The Beginnings of Ukrainian Education in Cleveland

According to sources, the first immigrant from Ukraine arrived in Cleveland in 1884. Already in 1910, at the parish of Sts. Peter and Paul in Cleveland, the first courses were created to teach children the Ukrainian language. After WWI the so-called “second wave” of Ukrainian immigrants arrived. Political and cultural centers were formed, which in 1928 united into a single community organization called United Ukrainian Organizations (UZO) of Greater Cleveland. The history of Ukrainian education is closely tied to the political, community, and cultural life of Ukrainians.

The third wave of Ukrainian immigrants arrived after WWII and was comprised of many well-educated people, among whom were specialists of various professions, including teachers, who became the organizers of Ukrainian education in Cleveland. In 1949, the head of the organization “Prosvita” Hryhoriy Bobkiv, together with the enthusiast Mykhaylina Stavnycha, proposed the creation of courses in Ukrainian studies.

In October of 1950 the courses in Ukrainian studies officially began. Almost simultaneously a Supplementary school was founded, with classes for children through Grade 4. Classes took place in the parish hall of Sts. Peter & Paul. Beginning with the 1952-53 school year, these two institutions merged under the name Courses of Ukrainian Studies.

Recalling the activities of the association “Ridna Shkola” in Western Ukraine, in 1953 enthusiasts of Ukrainian education adopted the same name and created an association in Cleveland. In 1954 the Courses of Ukrainian Studies came under the auspices of “Ridna Shkola” and the name was officially changed to “School of Ukrainian Studies”.

1953 – 1993

During the 1953-54 school year, under the leadership of the Ukrainian Educational Council — UCCA, designated pedagogues developed academic programs and textbooks which became a model for Ukrainian studies programs across the US. As a result, “Ridna Shkola” in conjunction with the School of Ukrainian Studies in Cleveland joined the Ukrainian Educational Council, and the educational program was reorganized. Initially the lower grades consisted of Grades 1, 2, 3 an 4, while the “middle” consisted of just Grade 5, but gradually over the years a higher level of education was developed. In 1963, the 11-year program was instituted, with three levels of education: the lower level–Grades 1, 2, 3, 4; the middle level– Grades 5, 6, 7, 8; and the upper level–Grades 9, 10, 11. Based on the proposition of the Ukrainian Educational Council, beginning with the 1966-67 school year, a program was started for kindergarten, which functioned as a preparatory program and became, essentially, the foundation of Ridna Shkola.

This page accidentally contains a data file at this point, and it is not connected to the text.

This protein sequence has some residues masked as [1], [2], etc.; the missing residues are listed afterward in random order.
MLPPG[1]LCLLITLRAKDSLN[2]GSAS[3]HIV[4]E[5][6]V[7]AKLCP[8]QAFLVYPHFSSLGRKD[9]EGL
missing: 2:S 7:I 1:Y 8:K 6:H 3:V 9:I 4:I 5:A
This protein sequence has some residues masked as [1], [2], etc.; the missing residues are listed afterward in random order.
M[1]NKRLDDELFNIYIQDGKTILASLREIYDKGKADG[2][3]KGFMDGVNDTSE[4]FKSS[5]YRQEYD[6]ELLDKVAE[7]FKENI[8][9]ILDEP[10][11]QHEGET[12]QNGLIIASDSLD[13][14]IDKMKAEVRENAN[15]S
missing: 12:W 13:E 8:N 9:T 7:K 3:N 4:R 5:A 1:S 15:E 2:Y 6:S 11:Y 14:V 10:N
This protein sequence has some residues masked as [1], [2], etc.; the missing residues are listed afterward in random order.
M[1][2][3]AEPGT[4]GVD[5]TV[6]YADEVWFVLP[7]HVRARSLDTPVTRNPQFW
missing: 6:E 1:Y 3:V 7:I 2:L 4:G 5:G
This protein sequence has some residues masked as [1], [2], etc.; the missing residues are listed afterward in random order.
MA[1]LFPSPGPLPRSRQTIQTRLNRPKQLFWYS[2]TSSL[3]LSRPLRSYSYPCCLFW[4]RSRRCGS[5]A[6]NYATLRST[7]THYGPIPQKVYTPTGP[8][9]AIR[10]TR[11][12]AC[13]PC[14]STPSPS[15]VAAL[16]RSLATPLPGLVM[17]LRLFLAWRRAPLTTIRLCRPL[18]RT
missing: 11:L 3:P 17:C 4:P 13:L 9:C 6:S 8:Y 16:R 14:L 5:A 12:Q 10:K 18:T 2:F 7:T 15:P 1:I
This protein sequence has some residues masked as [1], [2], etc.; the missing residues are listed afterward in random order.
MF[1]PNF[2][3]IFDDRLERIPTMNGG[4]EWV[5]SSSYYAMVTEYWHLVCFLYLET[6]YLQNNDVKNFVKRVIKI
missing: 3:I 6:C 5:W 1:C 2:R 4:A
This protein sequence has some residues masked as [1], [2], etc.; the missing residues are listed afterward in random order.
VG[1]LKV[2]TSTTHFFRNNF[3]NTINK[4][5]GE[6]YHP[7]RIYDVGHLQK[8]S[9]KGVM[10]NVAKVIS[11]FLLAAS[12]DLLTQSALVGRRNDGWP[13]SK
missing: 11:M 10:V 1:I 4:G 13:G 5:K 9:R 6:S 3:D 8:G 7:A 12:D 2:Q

Through 1960, the School of Ukrainian Studies held classes at the facility of an American public school in Tremont (in Cleveland); in September 1960 the school began utilizing public school buildings in Parma, including Shiloh Middle School, and later Normandy High School.

1993 – 2017

With the advent of Ukraine’s Independence, a fourth wave of Ukrainian immigrants began arriving in Cleveland. Among them were teachers, who expressed a desire to teach at “Ridna Shkola”. Accordingly, many highly qualified educators from Ukraine joined the school’s staff, with degrees in education and familiarity with pedagogy in Ukraine. Eventually teachers from Ukraine assumed the majority of positions at the school. Based on the skills and professional knowledge of the educators from Ukraine, the school focused on improving the quality of education and improving pedagogical methods for teaching various subjects, while taking into consideration the teaching methodology in American schools.

Since September 2010, classes are held at the school building on the premises of St. Josaphat Cathedral in Parma. Modern means of communication, evolving computer technology, closer relations with an independent Ukraine, and varying levels of language training among children in the same class require teachers to constantly update their teaching methods to make education accessible, understandable, and interesting for every student.

In 2006 the school expanded its program to include preschool. Spending the day in a Ukrainian-language environment, children between 3-4 years of age begin to master the language through various games and activities.

On the school premises is also a hall with a stage, which has allowed the school to vastly improve the quality of school holiday celebrations. In 2006 music was added to the academic program, along with the formation of a drama troupe, with classes taking place in the hall.

Continuing established school traditions, Ukrainian national holidays were incorporated into the schedule (Lystopadove sviato, commemorating Western Ukraine’s declaration of Independence in November 1918; Sichnevi rokovyny, commemorating the union of Western Ukraine and Eastern Ukraine in January 1919; Shevchenkivske sviato, commemorating Ukrainian poet and activist Taras Shevchenko), along with Yalynky (Christmas celebrations) and Day of Youth. From the time that a section of State Road was officially designated “Ukrainian Village”, our school participates in the annual parade commemorating Ukraine’s Independence. The school’s website, created in 1998, has become an important resource for the school, allowing a regular exchange of information and resources between teachers and students.

Our teachers are not only continuing the traditions of the school, but are also making a valuable contribution to education and the upbringing of a younger generation, ensuring it always remembers Ukraine and contributes to Ukraine’s continuing rebirth. Thanks to the work of many enthusiasts, teachers, volunteers, parents and our students, the School of Ukrainian Studies “Ridna Shkola” is now its seventh decade of existence.